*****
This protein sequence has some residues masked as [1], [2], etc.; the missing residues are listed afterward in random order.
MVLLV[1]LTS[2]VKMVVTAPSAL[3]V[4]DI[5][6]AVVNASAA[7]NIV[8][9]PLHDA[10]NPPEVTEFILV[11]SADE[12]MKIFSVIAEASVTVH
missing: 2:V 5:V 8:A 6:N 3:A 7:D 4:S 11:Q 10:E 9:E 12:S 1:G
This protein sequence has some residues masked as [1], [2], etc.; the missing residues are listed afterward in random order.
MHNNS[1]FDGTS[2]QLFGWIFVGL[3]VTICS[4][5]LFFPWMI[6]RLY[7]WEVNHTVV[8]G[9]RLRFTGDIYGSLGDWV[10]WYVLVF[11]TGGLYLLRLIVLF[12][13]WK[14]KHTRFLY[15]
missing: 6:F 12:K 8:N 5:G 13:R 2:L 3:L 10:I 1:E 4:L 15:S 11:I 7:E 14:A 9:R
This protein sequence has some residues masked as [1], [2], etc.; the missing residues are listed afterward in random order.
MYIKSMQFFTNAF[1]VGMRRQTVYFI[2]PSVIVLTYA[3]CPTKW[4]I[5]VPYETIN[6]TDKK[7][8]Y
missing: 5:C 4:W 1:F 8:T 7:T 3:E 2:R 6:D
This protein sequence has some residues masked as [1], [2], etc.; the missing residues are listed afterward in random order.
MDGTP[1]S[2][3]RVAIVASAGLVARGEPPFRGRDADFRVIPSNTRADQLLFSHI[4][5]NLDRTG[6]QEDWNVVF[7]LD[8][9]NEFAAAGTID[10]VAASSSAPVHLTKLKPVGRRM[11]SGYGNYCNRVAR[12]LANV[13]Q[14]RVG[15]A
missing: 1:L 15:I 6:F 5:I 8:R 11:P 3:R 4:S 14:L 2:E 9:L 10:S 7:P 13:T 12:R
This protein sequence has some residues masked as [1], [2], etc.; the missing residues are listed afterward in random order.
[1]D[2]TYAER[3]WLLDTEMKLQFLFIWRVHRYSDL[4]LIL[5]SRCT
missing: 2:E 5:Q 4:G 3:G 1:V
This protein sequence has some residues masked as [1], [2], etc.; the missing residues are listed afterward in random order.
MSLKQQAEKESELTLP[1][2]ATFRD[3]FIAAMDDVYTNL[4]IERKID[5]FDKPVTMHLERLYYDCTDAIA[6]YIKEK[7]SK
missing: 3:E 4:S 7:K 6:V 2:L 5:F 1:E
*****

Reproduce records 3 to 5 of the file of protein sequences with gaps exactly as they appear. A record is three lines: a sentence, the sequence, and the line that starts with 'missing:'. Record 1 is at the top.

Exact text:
This protein sequence has some residues masked as [1], [2], etc.; the missing residues are listed afterward in random order.
MYIKSMQFFTNAF[1]VGMRRQTVYFI[2]PSVIVLTYA[3]CPTKW[4]I[5]VPYETIN[6]TDKK[7][8]Y
missing: 5:C 4:W 1:F 8:T 7:T 3:E 2:R 6:D
This protein sequence has some residues masked as [1], [2], etc.; the missing residues are listed afterward in random order.
MDGTP[1]S[2][3]RVAIVASAGLVARGEPPFRGRDADFRVIPSNTRADQLLFSHI[4][5]NLDRTG[6]QEDWNVVF[7]LD[8][9]NEFAAAGTID[10]VAASSSAPVHLTKLKPVGRRM[11]SGYGNYCNRVAR[12]LANV[13]Q[14]RVG[15]A
missing: 1:L 15:I 6:F 5:I 8:R 11:P 3:R 4:S 14:L 2:E 9:L 10:S 7:P 13:T 12:R
This protein sequence has some residues masked as [1], [2], etc.; the missing residues are listed afterward in random order.
[1]D[2]TYAER[3]WLLDTEMKLQFLFIWRVHRYSDL[4]LIL[5]SRCT
missing: 2:E 5:Q 4:G 3:G 1:V